Movie Serials Essay, Research Paper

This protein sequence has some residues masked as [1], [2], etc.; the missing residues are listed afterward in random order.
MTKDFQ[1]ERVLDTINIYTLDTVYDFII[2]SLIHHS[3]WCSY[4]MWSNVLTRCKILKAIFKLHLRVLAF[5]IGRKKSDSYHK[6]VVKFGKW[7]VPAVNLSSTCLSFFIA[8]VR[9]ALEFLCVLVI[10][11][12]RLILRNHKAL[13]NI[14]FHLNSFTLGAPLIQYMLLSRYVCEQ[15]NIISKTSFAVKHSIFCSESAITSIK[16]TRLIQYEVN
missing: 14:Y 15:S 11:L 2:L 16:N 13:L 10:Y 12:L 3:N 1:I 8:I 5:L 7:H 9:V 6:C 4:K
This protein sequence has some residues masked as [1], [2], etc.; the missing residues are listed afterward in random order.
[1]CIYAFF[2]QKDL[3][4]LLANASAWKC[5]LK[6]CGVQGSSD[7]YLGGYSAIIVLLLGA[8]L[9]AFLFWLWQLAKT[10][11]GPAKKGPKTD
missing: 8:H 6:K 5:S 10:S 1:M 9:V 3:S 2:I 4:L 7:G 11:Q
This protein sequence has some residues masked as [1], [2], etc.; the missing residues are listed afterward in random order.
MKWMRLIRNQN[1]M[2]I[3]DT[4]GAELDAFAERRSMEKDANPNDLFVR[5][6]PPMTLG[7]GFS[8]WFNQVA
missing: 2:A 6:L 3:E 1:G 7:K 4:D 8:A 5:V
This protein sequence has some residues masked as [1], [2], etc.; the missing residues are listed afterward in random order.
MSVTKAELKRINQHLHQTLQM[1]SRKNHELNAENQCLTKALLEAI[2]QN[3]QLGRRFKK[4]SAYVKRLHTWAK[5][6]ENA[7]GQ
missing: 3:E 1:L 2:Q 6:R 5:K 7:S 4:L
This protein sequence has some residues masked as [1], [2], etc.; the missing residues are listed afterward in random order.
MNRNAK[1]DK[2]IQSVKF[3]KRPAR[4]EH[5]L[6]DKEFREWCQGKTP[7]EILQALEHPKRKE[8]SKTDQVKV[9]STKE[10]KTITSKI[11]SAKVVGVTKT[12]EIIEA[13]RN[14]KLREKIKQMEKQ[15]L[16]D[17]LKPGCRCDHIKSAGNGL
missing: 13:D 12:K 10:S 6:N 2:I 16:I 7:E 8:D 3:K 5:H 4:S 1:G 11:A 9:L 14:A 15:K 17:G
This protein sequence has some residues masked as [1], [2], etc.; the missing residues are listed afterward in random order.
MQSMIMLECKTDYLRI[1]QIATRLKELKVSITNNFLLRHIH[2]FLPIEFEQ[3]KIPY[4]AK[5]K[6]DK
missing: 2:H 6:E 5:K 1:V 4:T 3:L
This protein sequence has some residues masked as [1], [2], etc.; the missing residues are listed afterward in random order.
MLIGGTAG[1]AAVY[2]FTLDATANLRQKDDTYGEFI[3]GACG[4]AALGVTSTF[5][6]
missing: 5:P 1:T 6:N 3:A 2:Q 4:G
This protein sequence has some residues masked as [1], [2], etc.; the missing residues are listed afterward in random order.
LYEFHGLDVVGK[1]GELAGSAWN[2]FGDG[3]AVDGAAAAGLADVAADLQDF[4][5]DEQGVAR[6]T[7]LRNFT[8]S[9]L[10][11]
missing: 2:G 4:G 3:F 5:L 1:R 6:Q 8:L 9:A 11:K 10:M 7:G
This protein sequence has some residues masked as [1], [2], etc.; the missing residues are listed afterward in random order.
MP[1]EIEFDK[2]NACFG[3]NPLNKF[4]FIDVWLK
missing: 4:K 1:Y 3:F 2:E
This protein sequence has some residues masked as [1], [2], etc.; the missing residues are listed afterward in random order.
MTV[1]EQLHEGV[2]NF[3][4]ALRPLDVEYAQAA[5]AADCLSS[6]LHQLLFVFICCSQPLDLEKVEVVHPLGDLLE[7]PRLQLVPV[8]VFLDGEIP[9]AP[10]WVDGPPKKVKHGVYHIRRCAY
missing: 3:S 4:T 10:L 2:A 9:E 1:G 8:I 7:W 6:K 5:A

All but forgotten today, except by nostalgia buffs, movie serials were at one time one of the most popular pure entertainment forms in Hollywood and one of the most reliable for the studios in terms of making money, as well as a unique form of the filmmaker's art. From their beginnings in 1912, to the release of the last of the serials in 1956, serials were also one of the formative entertainment experiences for two generations of Americans, ending with the postwar baby boom. Essentially, the serial — or chapterplay, as it is also called — is a multi-episode film, intended to be shown over a period of months, its plot unfolding each weeks. The first such film ever made and shown was the Edison-produced What Happened To Mary, released in 1912 and serialized simultaneously on screen and in a national women's magazine. Ironically, the film was produced merely as an adjunct to enhance the audience for the identically named magazine series in McClure's Ladies World, and it succeeded beyond anyone's hopes. During 1914, the cliffhanger ending — in which a key dangerous plot element formed the basis for each weekly installment's ending, thus guaranteeing that audiences would return the following week — was debuted in The Adventures of Kathlyn. That same year saw the release of the first serial to achieve major international popularity — and which defined the genre both in terms of its content and name — The Perils of Pauline, starring Pearl White and produced by Pathe. Pearl White became the definitive serial star of the silent era, and the success of that first chapterplay led to the production of dozens of additional such films, not only at Pathe but also at other rival studios. Although Pauline's 20 chapters set the standard for such releases, many ran longer, and The Hazards of Helen was the most ambitious of all, drawing its audience back to theaters for 119 episodes for a year and a half between 1914 and 1917. By the early 1920s, there were upwards of three-dozen serials in production in American studios each year, all fed by audience enthusiasm and the attendant support of theater owners who relished the availability of weekly chapters that would guarantee them a paying clientele, regardless of the feature films they might be running. The American-spawned genre also took root in Europe, most notably in France before World War I and in Germany after the war. These silent serials were generally serious dramas, often spiced with adventure and action sequences but aimed at general audiences, including adults. The coming of sound saw a major change in the serial genre, as many production companies — their facilities and budgets already stretched by the introduction of sound — abandoned chapterplays in favor of feature-film production. The serials that went into production after the introduction of sound — with Universal's The Ace of Scotland Yard (1929) — were aimed primarily at children and intended to be shown on Saturday and Sunday afternoons, rather than with main features as part of a regular schedule. They were often long on action and on leading men, whose primary skill lay in their ability to read lines quickly and convincingly (with the help of good stuntmen) and to fight their way out of a room of evildoers — they were also short on character development, and usually included women only as objects for the hero to devote his attentions to in terms of rescue. The dominant serial producers during the talkie era included Universal, Columbia, and Mascot, which quickly developed effective low-budget production techniques, relying heavily on stock footage, very efficient stunt work, and a corp of the most productive — if not always subtle — directors in the business, among them Joseph Kane (who was later to distinguish himself in "B"-westerns) and B. Reeves "Breezy" Eason, who had served as a second-unit director on the 1927 silent version of Ben Hur. Mascot was merged with two other small studios in the mid-1930s under the auspices of Consolidated Film Laboratories, to form Republic Pictures under the presidency of former advertising executive Herbert J. Yates. Incorporating the best employees of Mascot, Monogram, and the other studios involved, Republic became a powerhouse in the field of low-budget "B"-movie and serial production and within three years, along with Universal, dominated the entire landscape. The economics of serial making during the sound era were relatively simple and very straightforward. A serial running 12, 13, or 15 chapters (only one, Republic's Robinson Crusoe of Clipper Island, ever ran a different length, 14 chapters) would open with a first chapter running 25 or 30 minutes that introduced the major characters and the basic challenge to the hero. Subsequent chapters would run 20 minutes (post-World War II serial chapters were usually 15 or 16 minutes) for a total running time of between 250 and 315 minutes, presented once each week. Of this running time, 15 percent would be recapitulation material at the opening of each new chapter, repeating material from the previous chapter, and chapter 10 would routinely be a recapitulation chapter, summarizing the plot from the previous nine, just to make sure that the audience didn't lose track of any important plot elements over the previous two months of viewing. A serial would be shot quickly, over a period of six weeks with another two weeks for retakes, which meant that directors would do upwards of 30 or 40 camera set-ups each day (six or seven is a typical maximum on a feature film) and were dependent of finding actors who could get their lines and action right on a first take — when the formula worked, retakes were very rare. The finished serial would be budgeted at between $90,000 and $140,000 — although Universal's Flash Gordon serials reportedly greatly exceeded this maximum — with another $20,000 budgeted for promotion, publicity, and distribution. Republic had an edge in this regard, since, as part of Consolidated Film Industries, its processing and printing costs were lower than those of its competition (Consolidated did most of the film processing for the smaller studios, including majors like Universal — at one point in its history, it was owed so much by Universal that Consolidated was in a position to take over that organization, as it had previously absorbed Mascot and Monogram). Those 13 chapters were distributed by film exchanges to smaller, mostly second-run, neighborhood theaters throughout the United States, each of which paid $5 for a weekend's run of each chapter. With between 5000 and 10,000 theaters running serials during the 1930's, the potential earnings for a successful serial on first run could be as much as $350,000 or $400,000 on a $120,000 investment, not a fortune but a guaranteed income. The otherwise-unheard-of 14th chapter in Republic's Robinson Crusoe of Clipper Island came about, incidentally, purely as a matter of economics when the producers realized that they were over-budget and would not earn enough with a 13-chapter serial. A 14th chapter was created immediately before release, assembled from outtakes, recapitulation sequences, and a day's retakes, and the additional week's revenues (about $25,000) from this "extra" chapter made the difference. It became increasingly common practice during the mid-1930s for studios to license the characters from popular daily comic strips for serial production, and the greatest of these, in terms of big-screen results, was Flash Gordon, Alex Raymond's interplanetary hero, who was brought to the screen by Universal in 1936 in the guise of Olympic Gold Medalist Larry "Buster" Crabbe. A tall, handsome blonde with an engaging personality and limited acting ability, Crabbe nonetheless excelled on screen in the role of Flash Gordon, an earth man thrust into a life-and-death struggle against the evil Emperor Ming the Merciless from the planet Mongo. He dominated the screen in every scene, played the action sequences convincingly, and became an American Siegfried, achieving almost mythic impact in the role. He had a great deal of help from Universal's facilities — although the Flash Gordon serial didn't have a huge budget by feature-film standards, its makers had access to the sets, costumes, miniature spaceship models, stock footage, music, and special effects not only of Universal, devised for large budget films such as The Bride of Frankenstein — but also licensed from such works as the 1929 science fiction/satire Just Imagine. The results were so impressive, that Flash Gordon yielded two sequels, Flash Gordon's Trip To Mars and Flash Gordon Conquers the Universe, both equally successful. Flash Gordon Conquers the Universe serial may, in fact, be the prettiest and most elegantly conceived chapterplay ever made. And, indeed, the Flash Gordon serials were unique — serials generally played neighborhood theaters on Saturday and Sunday afternoons, but the Flash Gordon chapterplays were shown in large, first-run theaters that normally didn't book serials, and the films were seen by adults as well as children. Republic never produced anything as successful as the Flash Gordon serials but did release a large, impressive body of chapterplays from 1937 onward, most notably the Dick Tracy serials and the dazzling science fiction serial Fighting Devil Dogs (whose mysterious scientist villain, the Lightning, bears a striking resemblance both to Marvel Comics' X-Men heavy Magneto and the Fantastic Four's nemesis Doctor Doom, as well as to Star Wars' Darth Vader). The studio had the best special effects department in Hollywood, run by Howard and Theodore Lydecker, who specialized in dazzling model work and photography. Howard later joined 20th Century-Fox and was one of the people responsible for the superb model work in Sink the Bismarck and Voyage To the Bottom of the Sea, and for Irwin Allen's subsequent television series of the same name, as well as Lost in Space. Additionally, Republic had the services of some of the best stuntmen in the history of pictures, including Yakima Canutt (who was responsible for the chariot race sequence in Ben Hur) and David Sharp, who was also an actor and sometime leading man in serials, most notably Daredevils of the Red Circle. Republic also had the services of two of the greatest serial and action film directors in movie history, William Witney and John English, who often worked as a team on chapterplays — Witney, in particular, had a knack for handling action and fight scenes that was second-to-none, but he could also get convincing performances from his actors that helped to make his serials among the finest ever produced. The two together were responsible for Drums of Fu Manchu and Jungle Girl, both among Republic's finest chapterplays, while Witney on his own directed what may be the best serial in Republic's output, The Perils of Nyoka (now in release on video as Nyoka and the Tigermen) starring Kay Aldridge and Clayton Moore (who later went on to portray the Lone Ranger). Witney also made some very impressive and enjoyable westerns with Roy Rogers, and some superb action, crime, and science-fiction films during the late 1950s, and is today treated by scholars as a would-be rival to such celebrated directors as Raoul Walsh. The other mainstay of the Republic directorial stable was Spencer Gordon Bennet, whose career went back to the days of the silents and made the classic chapterplay Manhunt In the African Jungle. No less a contemporary Hollywood figure than Steven Spielberg has acknowledged his debt to Witney and to Bennet and the Lydeckers and the Republic family in his Indiana Jones movies, whose plotting and structure borrow liberally from the Nyoka and Manhunt serials, among other sources. The serials generally reflected the elements of popular entertainment that most commanded the sense of wonder of the youngest viewers. During the early 1930s, aerial heroes such as Tailspin Tommy were among the most popular, and one of John Wayne's early starring appearances of the decade was in a chapterplay entitled Shadow of the Eagle, in which he played a daredevil stunt pilot trying to catch "The Eagle," a mysterious former World War I pilot who was sabotaging the circus where Wayne worked. Adventures on the ocean floor (Undersea Kingdom) and beneath the surface of the Earth (The Phantom Empire, starring Gene Autry) were also very popular, not only in the 1930s but, in the case of those two titles, for decades afterward. And jungle adventures were a mainstay of serials from the early 1930s onward, with Republic producing several of the best, including Jungle Girl and Manhunt in the African Jungle. Another notable title, Tim Tyler's Luck — based on a then-popular comic strip — was one of the finest action chapterplays ever filmed and featured not only a breathtaking pace and a dazzling array of villains and heroes (the smuggler Spider Webb vs. the Ivory Patrol) but a super-powered armored tank called the Jungle Cruiser. Although not officially in release due to rights problems, Tim Tyler's Luck, like many chapterplays including the Flash Gordon serials, is available from various private distributors that advertise in publications such as The Big Reel and Classic Image. Many of these underground video releases don't match the quality of studio releases — and the Flash Gordon serials have been available only in degraded editions ever since their original nitrate negatives were destroyed in a fire in New York during the early 1970s — but the power and pacing of the films themselves do come through. The serial's heyday faded with the end of World War II and the advent of television. Universal ceased serial production in 1946 as the market declined (the company's output and quality had also deteriorated from the 1930s glory days), but Republic and Columbia hung on, and the latter managed to bring the comic book heroes Batman and Superman to serials, with very mixed results — the Superman serials (now owned by Warner Bros.) are enjoyable, but the two Batman chapterplays are disappointingly slow and clunky. The first major postwar casualty was the western serial, which was completely supplanted by the television western series. As a new rival for childrens' attention, television forced a cut in the budgets of the serials that were made and later became a rival format — Superman endured through two Columbia serials that were very successful, but rather than appear in a third, the next important screen vehicle for comic books' Man of Steel was television, in the guise of George Reeves in a weekly series, after one successful low-budget film release (Superman and the Mole Men). Theaters began closing in ever increasing numbers during the early 1950s, and the economics of serial production declined. By 1955, not even half of the movie houses that had booked serials in the 1930s and 1940s still existed, and while the producers relied increasingly on stock footage and old special effects sequences to keep costs down, it became ever more difficult for chapterplays to earn a profit. Some good work was done in the late 1940s at Republic, most notably with the studio-created character the Rocket Man, the bullet-helmeted, jet-pack-wearing hero known variously by that name, Commando Cody, or Larry Martin in King of the Rocket Men, Zombies of the Stratosphere, and Radar Men From the Moon, made between 1949 and 1952. The direction was no longer as sharp, but the stunt work and special effects were still most impressive (chapter three of Republic's King of the Rocket Men ends with a phenomenal sequence, an aerial chase between the Rocket Man and a runaway plane with the heroine aboard, ending with the hero smashing through the door of the small plane at full speed in mid-flight), and at their best, these serials provided many hours of thrills to a new generation of youngsters. The best of the serial directors had left the field by the end of the 1940s, but the special effects, editing, and acting were all still up to standard (the acting also featured some future television and directorial luminaries; one of Leonard Nimoy's earliest featured roles was as a green-skinned Martian in Zombies of the Stratosphere, and Clayton Moore and George Reeves both appeared in serials before emerging as stars on television). By 1955, even Republic was going into television production, having seen its theatrical outlets dwindle, and the studio itself would cease to exist after 1959 except as a television distributor and later a video distributor. The last serial ever produced, Riding the Overland Trail, was released by Columbia in 1956. Fortunately, the early wave of baby boomers got to see these chapterplays in theaters, and the second wave from 1950 onward saw them on television; local stations were only too happy to license the serials for broadcast to fill out their afternoon children's programming, and by the early 1960s the airwaves were a virtual celebration of the movie serial, with Flash Gordon, Nyoka, and the rest of the chapterplays' pantheon of heroes and heroines performing their feats for a new generation of fans. There were still a few hundred small theaters in the United States willing to book old serials, and by the mid-1960s, with the success of the Batman television series, a theatrical revival took place for Columbia's Batman serials and other chapterplays. The growing interest in vintage films among college students, coupled with the birth of a film-revival circuit, helped keep the serials in distribution and fostered an audience, and with the birth of home video in the early 1980s the chapterplay became well-represented on videocassette. Beginning with releases by Nostalgia Merchant in the early 1980s and the subsequent releases of serials by Warner Bros. and Goodtimes Home Video, as well as many private collector-oriented labels, the serial found a new audience, assisted by the success of the Indiana Jones films. The surviving stars (most notably Kirk Alyn) are regular cherished guests at conventions of fans, and upwards of 50 serials are available on videocassette in the 1990s, with an additional two dozen available on laserdisc. But for most viewers, the serials' most familiar modern manifestation comes in the form of Steven Spielberg's Raiders of the Lost Ark and its sequels, and all of the movie and television variations that followed in their wake. Wherever heroes and heroines battle fanciful, secretive villains in an exotic (preferably period) setting, performing feats of derring-do that logic tells us are impossible, the serials are not far from their makers' minds or hearts.